My sister-in-law will not buy produce at Aldi any more. Why, you ask? I’m glad you asked, since this would have been a very short post had you not. She stopped buying veggies at Aldi because they stopped selling ones with pesticides used on them. “I want my pesticides!” she said. (Yes, this actually came out of her mouth.)

People can get weird about their food, although I’ve never heard anybody yearn for pesticides before. Usually the weirdness comes from those who want to look disapprovingly at whatever it is that I enjoy eating.

  • “You still eat doughnuts?”
  • “I never go within 200 yards of a McDonalds.”
  • “Is that pineapple locally sourced, humanely raised, and organic?”

Do you know the type? But then as I travel around my not-quite-bourgeois city, I see the miserably obese people, the future diabetics of America, who clearly don’t think about what they eat except to think about getting more of it in their mouths. I think that the food police are misguided, but I also see the food ignorant as problematic. WWJE?

What would Jesus eat?

Would Jesus cram his mouth at Pizza Street until he could barely walk out of the place, groaning and saying, “My belly hurts; I ate too much!”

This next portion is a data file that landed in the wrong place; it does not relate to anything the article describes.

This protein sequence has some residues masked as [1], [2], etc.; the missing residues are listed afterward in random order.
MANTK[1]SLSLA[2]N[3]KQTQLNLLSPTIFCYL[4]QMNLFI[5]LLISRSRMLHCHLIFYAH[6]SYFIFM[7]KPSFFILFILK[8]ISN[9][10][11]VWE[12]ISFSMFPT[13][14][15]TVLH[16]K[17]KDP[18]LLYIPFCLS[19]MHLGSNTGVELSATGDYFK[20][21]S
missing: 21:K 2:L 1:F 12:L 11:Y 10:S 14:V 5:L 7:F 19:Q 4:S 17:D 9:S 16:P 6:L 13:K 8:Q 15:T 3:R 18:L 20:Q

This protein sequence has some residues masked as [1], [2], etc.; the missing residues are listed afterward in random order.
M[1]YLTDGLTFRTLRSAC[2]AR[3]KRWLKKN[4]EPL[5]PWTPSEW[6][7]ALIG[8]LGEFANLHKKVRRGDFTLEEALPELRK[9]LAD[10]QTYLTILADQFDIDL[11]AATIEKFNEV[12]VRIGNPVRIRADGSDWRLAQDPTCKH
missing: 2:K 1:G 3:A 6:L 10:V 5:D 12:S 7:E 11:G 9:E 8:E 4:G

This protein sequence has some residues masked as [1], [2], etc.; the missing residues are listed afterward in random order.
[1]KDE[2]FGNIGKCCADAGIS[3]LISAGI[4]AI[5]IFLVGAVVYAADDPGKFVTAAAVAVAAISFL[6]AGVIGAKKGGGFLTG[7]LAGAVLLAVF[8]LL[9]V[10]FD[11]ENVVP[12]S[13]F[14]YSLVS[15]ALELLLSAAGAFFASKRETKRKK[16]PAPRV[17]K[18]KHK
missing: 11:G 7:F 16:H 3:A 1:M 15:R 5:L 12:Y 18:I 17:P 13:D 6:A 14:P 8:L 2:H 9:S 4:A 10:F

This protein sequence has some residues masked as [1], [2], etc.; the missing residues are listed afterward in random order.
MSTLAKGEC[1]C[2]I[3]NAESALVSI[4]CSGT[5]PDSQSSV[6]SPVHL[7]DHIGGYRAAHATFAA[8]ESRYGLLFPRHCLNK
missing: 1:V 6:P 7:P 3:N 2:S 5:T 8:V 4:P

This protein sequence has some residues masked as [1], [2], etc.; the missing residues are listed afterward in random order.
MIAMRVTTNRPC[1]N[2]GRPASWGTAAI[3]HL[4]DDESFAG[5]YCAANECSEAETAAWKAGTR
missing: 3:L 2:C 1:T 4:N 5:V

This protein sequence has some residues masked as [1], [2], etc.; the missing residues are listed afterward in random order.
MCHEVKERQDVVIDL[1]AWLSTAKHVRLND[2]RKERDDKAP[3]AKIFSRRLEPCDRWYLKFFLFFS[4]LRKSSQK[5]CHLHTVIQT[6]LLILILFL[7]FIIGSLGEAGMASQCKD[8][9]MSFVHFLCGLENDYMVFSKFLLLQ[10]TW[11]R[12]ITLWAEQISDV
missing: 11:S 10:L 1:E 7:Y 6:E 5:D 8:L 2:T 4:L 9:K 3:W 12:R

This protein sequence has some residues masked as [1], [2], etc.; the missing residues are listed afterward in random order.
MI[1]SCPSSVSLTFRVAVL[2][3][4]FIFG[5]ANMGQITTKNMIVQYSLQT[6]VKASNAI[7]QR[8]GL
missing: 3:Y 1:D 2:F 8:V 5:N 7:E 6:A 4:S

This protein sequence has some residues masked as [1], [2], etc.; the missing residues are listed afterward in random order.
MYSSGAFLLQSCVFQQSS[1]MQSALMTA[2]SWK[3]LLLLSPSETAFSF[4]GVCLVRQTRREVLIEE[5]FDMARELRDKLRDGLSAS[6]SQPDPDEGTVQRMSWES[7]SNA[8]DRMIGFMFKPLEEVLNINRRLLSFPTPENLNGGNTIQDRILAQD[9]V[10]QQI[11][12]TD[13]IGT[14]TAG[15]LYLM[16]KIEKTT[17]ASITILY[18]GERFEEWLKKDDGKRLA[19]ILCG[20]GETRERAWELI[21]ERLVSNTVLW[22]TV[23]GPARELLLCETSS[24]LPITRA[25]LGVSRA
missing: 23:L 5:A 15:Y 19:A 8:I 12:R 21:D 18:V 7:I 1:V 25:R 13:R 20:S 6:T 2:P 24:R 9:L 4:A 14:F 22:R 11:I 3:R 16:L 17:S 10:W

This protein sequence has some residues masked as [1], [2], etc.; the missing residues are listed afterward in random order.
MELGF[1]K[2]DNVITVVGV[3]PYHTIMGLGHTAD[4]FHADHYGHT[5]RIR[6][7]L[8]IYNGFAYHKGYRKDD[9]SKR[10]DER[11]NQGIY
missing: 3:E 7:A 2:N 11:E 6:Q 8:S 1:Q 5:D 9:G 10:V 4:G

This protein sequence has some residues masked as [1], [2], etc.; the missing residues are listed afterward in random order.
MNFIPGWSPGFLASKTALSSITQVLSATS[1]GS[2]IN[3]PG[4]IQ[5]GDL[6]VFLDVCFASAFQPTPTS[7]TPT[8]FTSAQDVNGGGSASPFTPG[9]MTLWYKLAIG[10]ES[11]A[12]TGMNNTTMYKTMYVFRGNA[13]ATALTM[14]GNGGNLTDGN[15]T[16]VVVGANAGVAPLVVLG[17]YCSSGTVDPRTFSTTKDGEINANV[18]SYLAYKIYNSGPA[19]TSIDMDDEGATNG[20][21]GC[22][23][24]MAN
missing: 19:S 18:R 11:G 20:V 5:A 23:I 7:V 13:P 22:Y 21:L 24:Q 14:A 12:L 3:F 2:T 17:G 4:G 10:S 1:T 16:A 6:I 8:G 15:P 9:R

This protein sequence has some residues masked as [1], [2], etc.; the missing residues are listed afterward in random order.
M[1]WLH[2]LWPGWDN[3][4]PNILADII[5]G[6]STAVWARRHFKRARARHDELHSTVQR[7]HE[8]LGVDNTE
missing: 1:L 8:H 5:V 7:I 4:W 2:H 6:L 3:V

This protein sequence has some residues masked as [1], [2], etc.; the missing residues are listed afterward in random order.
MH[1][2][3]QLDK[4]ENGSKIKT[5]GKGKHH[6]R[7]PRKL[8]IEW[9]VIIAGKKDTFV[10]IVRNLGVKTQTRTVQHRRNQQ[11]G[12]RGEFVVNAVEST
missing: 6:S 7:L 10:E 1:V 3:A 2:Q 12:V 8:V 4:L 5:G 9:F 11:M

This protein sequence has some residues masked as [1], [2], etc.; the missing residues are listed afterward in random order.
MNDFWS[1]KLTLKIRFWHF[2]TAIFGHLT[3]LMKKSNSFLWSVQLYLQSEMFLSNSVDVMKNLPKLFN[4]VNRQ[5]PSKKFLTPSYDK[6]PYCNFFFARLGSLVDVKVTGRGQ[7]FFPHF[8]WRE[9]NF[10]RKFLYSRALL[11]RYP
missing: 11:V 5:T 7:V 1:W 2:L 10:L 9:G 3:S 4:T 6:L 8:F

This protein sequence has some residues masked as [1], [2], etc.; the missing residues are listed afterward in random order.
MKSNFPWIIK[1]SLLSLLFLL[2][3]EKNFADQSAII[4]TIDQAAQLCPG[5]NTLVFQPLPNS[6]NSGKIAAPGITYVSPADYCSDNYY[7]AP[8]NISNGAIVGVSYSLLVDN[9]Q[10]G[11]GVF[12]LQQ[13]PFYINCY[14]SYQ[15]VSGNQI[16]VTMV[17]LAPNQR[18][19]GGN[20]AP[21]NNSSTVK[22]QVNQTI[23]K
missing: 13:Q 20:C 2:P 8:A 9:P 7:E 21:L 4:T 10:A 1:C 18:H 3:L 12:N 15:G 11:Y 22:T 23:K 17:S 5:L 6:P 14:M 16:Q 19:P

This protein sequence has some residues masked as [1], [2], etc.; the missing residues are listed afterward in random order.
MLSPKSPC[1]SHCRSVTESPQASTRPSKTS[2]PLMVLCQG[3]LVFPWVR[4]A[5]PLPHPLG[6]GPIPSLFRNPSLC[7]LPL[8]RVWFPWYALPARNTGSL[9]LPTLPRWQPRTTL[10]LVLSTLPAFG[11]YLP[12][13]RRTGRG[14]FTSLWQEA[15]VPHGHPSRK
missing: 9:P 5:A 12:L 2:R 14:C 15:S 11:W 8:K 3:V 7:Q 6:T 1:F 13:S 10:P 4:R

Or would he sit and point at different foods that no right-thinking person should ever consider: “Lips that touch high-fructose corn syrup shall not touch mine!

I struggle with both of these attitudes, and I think that the reason that I struggle with them both is that they both run counter to the spirit of the gospel.

On the one hand, we have a food hedonism: “If it tastes good, eat it. If it tastes bad, eat it anyway.”

On the other hand, we have a food legalism: “You must eat precisely this and not eat precisely that to be righteous in the eyes of the food spirit (today).”

Okay, so what would Jesus eat?

Actually, Jesus did not say a huge amount about food. He did, in Mark 7:19, declare all foods clean. I don’t think that means that tainted meat is suddenly healthy, and I don’t think it means that Jesus put his stamp of approval on HFCS. Instead, it means that consuming pork or a candy bar or even–I risk being expelled as a Baptist deacon–alcohol will not render us unclean before God.

To the best I can see, Jesus never directly talks about gluttony. This makes sense as he lived in a time when gluttony was much less common. Starvation was more of a problem, as the “don’t worry” teaching in Matthew 6 suggests.

The rest of the New Testament makes it clear that rules about what we can and can’t eat are misguided, but there weren’t giant factory farms, genetically-modified foods, and pesticides available in those days. Maybe, if Jesus had lived today, he would have spoken out about both the quantity and the quality of our foods. And maybe not.

In short, I still don’t know what Jesus would eat? And maybe that’s okay. Maybe what I should eat is just between me and the Holy Spirit. Maybe if my sister-in-law wants her pesticides, then it’s okay. Maybe, but I’d like to explore some principles that might move us toward an answer to the question of WWJE?